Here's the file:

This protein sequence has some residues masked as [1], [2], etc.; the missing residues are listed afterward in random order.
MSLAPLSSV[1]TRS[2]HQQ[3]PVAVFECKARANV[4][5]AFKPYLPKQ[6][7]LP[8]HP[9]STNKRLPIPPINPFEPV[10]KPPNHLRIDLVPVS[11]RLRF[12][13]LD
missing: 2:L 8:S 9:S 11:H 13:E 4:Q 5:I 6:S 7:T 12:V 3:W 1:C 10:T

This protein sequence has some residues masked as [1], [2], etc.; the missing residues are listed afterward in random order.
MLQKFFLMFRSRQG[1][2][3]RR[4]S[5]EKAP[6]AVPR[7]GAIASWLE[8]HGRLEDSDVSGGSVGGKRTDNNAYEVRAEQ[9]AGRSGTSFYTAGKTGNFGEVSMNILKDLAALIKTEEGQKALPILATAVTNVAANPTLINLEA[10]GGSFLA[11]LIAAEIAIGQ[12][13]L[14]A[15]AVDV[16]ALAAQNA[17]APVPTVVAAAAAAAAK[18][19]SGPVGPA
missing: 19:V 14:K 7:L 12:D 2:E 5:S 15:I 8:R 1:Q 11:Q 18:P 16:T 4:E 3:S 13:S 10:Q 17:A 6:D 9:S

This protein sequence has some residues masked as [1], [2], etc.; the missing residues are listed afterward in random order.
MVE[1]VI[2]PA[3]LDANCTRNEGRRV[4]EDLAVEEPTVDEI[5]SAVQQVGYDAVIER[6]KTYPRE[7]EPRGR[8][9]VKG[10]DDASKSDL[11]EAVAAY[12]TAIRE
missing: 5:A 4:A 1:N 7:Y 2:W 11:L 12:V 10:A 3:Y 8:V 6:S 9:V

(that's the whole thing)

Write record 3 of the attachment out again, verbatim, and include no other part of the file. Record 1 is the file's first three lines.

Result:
This protein sequence has some residues masked as [1], [2], etc.; the missing residues are listed afterward in random order.
MVE[1]VI[2]PA[3]LDANCTRNEGRRV[4]EDLAVEEPTVDEI[5]SAVQQVGYDAVIER[6]KTYPRE[7]EPRGR[8][9]VKG[10]DDASKSDL[11]EAVAAY[12]TAIRE
missing: 5:A 4:A 1:N 7:Y 2:W 11:L 12:V 10:A 3:Y 8:V 6:S 9:V